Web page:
Speaker 1:

I want to do that now, yeah well, one thing I said there's a little bit of celebrity connection going on here and it's also this connection is the key to when I decided I'm gonna open Chemrock music shop. So when I was researching the store Once, my wife suggested and I thought, wow. She said, okay, scott, right now You're driving all over the earth doing these estimates and designs for the closet and garage organizer stuff. But she said, um, what if you had a place? You know we're Take the dogs to work and like, how many guitars do you have to sell to pay the rent, like what? It would be nice when they just came to you. And that's exactly what happened.

Speaker 1:

We ended up moving to the into the middle of town and I was able to walk to work, you know. But I was still like 70% confident that I know what kind of people I'd hire. You know, hire people that care and share and all that. But I still never spent the things that I didn't know as well, like, let's say, oboes. You know I didn't know much about oboes, but I do. Well, I mean we need to learn about them so I can learn to rent them and be knowledgeable about that. Well, you can learn a lot of things off Google these days quickly. And on top of that, I would go to the band directors and say, hey, I want open the music store. What would you like to see? What wouldn't you like to see? Help me, help you, that kind of thing, right, yeah, and anyway. So we moved to Perseville in 2009 and that year it was snowing a lot and I was researching the store by going to. Actually, there was a small business development center in in Loudoun.

Speaker 1:

Yeah and I took an entrepreneurs course where you would write a business plan and then somebody else who was going into a different type of business would critique it and then you'd, you know, finesse it, which I did. But I Really wanted to know, like, who Perseville was. So, like, if I saw kids with long hair I'd say, hey, what do you think about a music store, right? Or I could talk to those band directors, well anyway. So I remember it was really snowy that that year and I was still researching the store. Now my brother his name is Jeff Kenny and he's my younger brother and he's the author and illustrator of the Diary of a Wimpy Kid series, which is worldwide huge, it's, it's.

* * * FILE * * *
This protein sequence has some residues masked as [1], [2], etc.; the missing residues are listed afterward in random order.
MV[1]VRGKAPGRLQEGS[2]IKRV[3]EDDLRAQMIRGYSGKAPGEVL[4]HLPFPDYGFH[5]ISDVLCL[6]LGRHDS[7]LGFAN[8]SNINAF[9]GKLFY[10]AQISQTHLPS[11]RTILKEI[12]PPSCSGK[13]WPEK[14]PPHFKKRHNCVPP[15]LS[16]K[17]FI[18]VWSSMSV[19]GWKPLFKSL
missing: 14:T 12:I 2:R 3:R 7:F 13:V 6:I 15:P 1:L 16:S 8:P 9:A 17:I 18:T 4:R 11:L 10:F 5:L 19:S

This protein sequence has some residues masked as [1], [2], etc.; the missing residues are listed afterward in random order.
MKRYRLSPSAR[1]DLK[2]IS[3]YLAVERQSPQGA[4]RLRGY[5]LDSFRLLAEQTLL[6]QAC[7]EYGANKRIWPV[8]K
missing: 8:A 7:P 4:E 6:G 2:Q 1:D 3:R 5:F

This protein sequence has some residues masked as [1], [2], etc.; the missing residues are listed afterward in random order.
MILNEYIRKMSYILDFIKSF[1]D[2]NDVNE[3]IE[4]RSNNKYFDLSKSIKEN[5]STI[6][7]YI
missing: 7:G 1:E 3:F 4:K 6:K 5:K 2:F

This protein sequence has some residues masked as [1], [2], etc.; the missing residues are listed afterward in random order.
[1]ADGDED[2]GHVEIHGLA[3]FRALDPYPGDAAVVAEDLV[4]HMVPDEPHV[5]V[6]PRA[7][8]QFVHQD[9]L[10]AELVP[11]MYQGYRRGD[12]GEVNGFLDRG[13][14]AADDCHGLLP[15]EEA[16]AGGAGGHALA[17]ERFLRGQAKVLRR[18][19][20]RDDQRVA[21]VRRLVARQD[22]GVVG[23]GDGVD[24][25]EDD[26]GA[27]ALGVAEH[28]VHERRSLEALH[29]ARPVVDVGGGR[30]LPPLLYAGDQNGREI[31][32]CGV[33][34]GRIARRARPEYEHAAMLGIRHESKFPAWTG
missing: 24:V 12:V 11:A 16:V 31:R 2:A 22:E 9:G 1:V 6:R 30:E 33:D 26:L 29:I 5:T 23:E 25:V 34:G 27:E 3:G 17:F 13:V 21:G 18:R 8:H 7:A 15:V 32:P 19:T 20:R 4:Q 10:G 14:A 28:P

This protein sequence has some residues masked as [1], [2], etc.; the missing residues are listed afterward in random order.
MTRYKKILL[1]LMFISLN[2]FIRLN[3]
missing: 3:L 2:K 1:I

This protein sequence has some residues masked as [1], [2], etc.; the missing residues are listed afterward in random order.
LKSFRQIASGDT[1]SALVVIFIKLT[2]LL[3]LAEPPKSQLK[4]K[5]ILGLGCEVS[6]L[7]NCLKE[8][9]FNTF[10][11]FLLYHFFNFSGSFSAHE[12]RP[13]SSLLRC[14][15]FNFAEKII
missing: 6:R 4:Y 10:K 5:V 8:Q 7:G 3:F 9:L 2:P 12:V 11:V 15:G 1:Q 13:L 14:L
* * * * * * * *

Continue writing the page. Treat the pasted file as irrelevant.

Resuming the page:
Speaker 2:

I read that on your social media.

Speaker 1:

Yeah, now that we think about it. So Jeff was always like the quiet one and the doodler and the cartoonist and I was always in bands, you know, trying to like make it in bands and stuff like that. But Jeff, jeff became the star. Like his books are Translated into like 54 different languages and they're on their third Macy's they parade balloon, you know he's made it to pop culture, but anyway.

Speaker 1:

So as he was becoming more and more popular, hollywood came knocking wanting to make movies out of his book and they didn't really realize what they were dealing with with Jeff. Like Jeff really wanted to protect his, his creation, and not have it ruined Like that can happen, you know, if a director kind of takes it in the wrong direction. So Jeff planted his heels and said okay, hollywood, if you want to make a movie, I have to final say over script, character treatment and animated sequences. And they gave it to him. Most of the time they don't do that. They want to write a check and get the author out of the way. But Jeff said I don't, I don't need to make movies Unless it's done with those conditions. So they actually made him executive producer, which is really cool. And so Jeff called me up one day, and At that point, while I was trying to figure out what we were doing, next, five of us in our family, including my mom, we were Jeff's PR operation. Because when, when his book became popular overnight, it was A 45 weeks number one on your time's best seller list. Yeah, he would get a thousand letters a day, you know, in boxes, and Jeff didn't want to trust, like interns, to something as sensitive as that, because he knew that for every 500 letters that were saying what colors your next book cover gonna be, one of those letters would be some kid who's terminally ill. Yeah, and Jeff would actually want to know who that was and go meet them and spend time with them. That's, that's how he is.